A competency evaluation should not include any statements a defendant makes about details of the offense. While information gained in the course of a competency evaluation cannot be used in any other criminal proceeding (unless the defense opens the door8), the examiner should nonetheless adhere to firm boundaries in conducting an examination so that he does not assume the role of either defense counsel or the prosecution. For example, an examiner could state that a defendant provided a description of the crime’s events in a logical and sequential manner that was generally consistent with the offense report.
Further, as noted earlier, the report should not include voluminous details about the examiner’s professional history or accomplishments. It is worth repeating.
5. Examine the report for simplistic conclusions.
While these tips largely address procedural issues, attorneys must always be cautious with regard to an examiner’s conclusions. For example, as stated in Turner, the mere presence of mental illness does not equate to incompetency.9 Turner further held: “Nor does the simple fact that he obstinately refuses to cooperate with his trial counsel. Indeed, even a mentally ill defendant who resists cooperating with his counsel may nevertheless be found competent if the manifestations of his particular mental illness are not shown to be the engine of his obstinacy. However, when a defendant’s mental illness operates in such a way as to prevent him from rationally understanding the proceedings against him or engaging rationally with counsel in the pursuit of his own best interests, he cannot be forced to stand trial, which is consistent with due process considerations. Evidence that raises this possibility necessitates an informal inquiry, and if that inquiry reveals that the possibility is substantial, a formal competency trial is required.”10
Similarly, simply because a defendant has an intellectual disability does not mean that she is incompetent. Moreover, the examiner is not required to conduct a formal determination of intellectual disability as defined in the Tex. Health & Safety Code §§592.018 and 593.005 to conclude that a defendant is incompetent to stand trial.
6. Ensure that the report is timely.
Tex. Code Crim. Proc. Art. 46B.026(a) requires that the report be submitted to the court and both parties not later than 31 days after the court ordered the examination. Extensions may be granted for good cause. A county might consider limiting the number of examinations assigned to an examiner who regularly cannot meet the 30-day deadline. At the very least, there is no reason to be bashful about advising the examiners of the necessity to adhere to the statutory deadline. It is generally wise to have a hearing as soon as possible after a report is provided or after the person returns from a facility, and Tex. Code Crim. Proc. Art. 32A.01(c) gives preference to defendants restored to competency over most other matters before the court.11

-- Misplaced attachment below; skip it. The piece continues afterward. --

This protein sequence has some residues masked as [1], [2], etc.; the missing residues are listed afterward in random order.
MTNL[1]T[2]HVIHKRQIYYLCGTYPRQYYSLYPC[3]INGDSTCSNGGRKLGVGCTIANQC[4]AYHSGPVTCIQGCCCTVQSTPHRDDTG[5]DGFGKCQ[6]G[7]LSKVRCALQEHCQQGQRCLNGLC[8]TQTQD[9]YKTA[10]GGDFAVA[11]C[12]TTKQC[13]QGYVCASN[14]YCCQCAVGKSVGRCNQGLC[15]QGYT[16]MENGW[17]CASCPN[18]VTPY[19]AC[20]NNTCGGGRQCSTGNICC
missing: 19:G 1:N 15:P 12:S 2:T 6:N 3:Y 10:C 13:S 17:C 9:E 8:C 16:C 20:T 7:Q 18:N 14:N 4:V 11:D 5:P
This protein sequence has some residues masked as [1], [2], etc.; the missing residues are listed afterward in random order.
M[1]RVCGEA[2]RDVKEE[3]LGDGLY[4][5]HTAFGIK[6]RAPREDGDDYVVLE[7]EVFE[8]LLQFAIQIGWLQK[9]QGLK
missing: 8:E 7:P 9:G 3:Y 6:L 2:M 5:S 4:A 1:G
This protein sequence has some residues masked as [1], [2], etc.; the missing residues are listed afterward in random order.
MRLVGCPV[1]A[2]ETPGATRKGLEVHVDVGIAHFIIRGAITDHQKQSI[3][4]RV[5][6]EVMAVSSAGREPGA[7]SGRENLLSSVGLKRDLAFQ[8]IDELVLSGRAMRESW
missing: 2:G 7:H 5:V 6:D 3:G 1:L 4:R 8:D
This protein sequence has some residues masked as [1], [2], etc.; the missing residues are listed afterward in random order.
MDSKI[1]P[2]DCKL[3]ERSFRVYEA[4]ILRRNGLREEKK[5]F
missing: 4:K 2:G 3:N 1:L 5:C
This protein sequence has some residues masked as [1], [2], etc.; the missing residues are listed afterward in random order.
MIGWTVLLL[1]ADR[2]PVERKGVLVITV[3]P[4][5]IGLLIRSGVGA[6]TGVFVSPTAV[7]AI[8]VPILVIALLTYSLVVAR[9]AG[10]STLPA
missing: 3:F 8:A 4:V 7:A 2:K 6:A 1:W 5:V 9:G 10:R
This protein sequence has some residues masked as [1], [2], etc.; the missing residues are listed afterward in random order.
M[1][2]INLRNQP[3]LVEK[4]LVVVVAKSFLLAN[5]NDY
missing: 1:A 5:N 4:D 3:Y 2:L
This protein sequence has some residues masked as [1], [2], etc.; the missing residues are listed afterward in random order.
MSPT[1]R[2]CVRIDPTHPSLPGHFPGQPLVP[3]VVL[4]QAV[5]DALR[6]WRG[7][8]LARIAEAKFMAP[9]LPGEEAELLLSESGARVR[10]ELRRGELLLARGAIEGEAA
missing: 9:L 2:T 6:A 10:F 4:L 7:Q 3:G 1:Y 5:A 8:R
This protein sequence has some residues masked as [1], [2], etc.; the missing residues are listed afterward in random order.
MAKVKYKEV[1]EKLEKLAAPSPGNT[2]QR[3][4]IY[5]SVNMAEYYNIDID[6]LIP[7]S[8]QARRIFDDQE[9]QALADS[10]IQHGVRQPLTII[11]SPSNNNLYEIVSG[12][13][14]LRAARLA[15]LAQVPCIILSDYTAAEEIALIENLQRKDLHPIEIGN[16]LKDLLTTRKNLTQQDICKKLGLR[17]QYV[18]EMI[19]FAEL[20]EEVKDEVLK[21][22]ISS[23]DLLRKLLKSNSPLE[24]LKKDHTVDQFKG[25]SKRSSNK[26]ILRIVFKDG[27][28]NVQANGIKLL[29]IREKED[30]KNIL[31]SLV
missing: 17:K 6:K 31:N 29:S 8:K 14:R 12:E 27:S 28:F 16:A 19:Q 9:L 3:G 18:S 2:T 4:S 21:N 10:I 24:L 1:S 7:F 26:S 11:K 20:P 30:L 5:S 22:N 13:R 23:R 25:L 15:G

We have discussed only some of the issues pertaining to the quality of reports—reviewing the examiner’s qualifications, ensuring the evaluation has applied the proper standard, that the contents include all the items enumerated in Arts. 46B.024 and .025, that the report contains only relevant information, that the conclusions are not simplistic, and that the report is timely. But these particular issues are of great importance, and evaluating them will go a long way toward ensuring a competency report does its job well.
1 Tex. Code Crim. Proc. Art. 46B.021.
2 Tex. Code Crim. Proc. Art. 46B.022.
3 This standard is a codification of Dusky v. United States, 362 U.S. 402 (1960).
4 The principal opinion is Turner v. State, 422 S.W.3d 676 (Tex. Crim. App. 2013).
5 730 S.W.2d 744 (Tex. Crim. App. 1987).
6 As an aside, Tex. Code Crim. Proc. Chapter 46B contemplates this alternative, which is why civil commitments by criminal courts—with charges yet pending—are permitted. Tex. Code Crim. Proc. Arts. 46B.102–.103.
7 See Moralez v. State, 450 S.W.3d 553 (Tex. App.—Houston [14th Dist.] 2014, pet. ref’d).
8 See Tex. Code Crim. Proc. Art. 46B.007.
9 See Battle v. United States, 419 F.3d 1292 (11th Cir. 2005); United States v. Mitchell, 709 F.3d 436 (5th Cir 2013) (“There is no specific threshold or quantum of evidence that requires the district court to order a competency hearing. Instead, the United States Court of Appeals for the Fifth Circuit considers three factors: (1) the existence of a history of irrational behavior, (2) the defendant’s demeanor at trial, and (3) prior medical opinion on competency. Significantly, the presence or absence of mental illness or brain disorder is not dispositive as to competency.”).
10 Turner, 422 S.W.3d at 691.
11 The only proceedings that take precedence over those in which a defendant has been found to have been restored to competency are criminal proceedings in which the alleged victim is younger than 14. Tex. Code Crim. Proc. Art. 32A.01(b).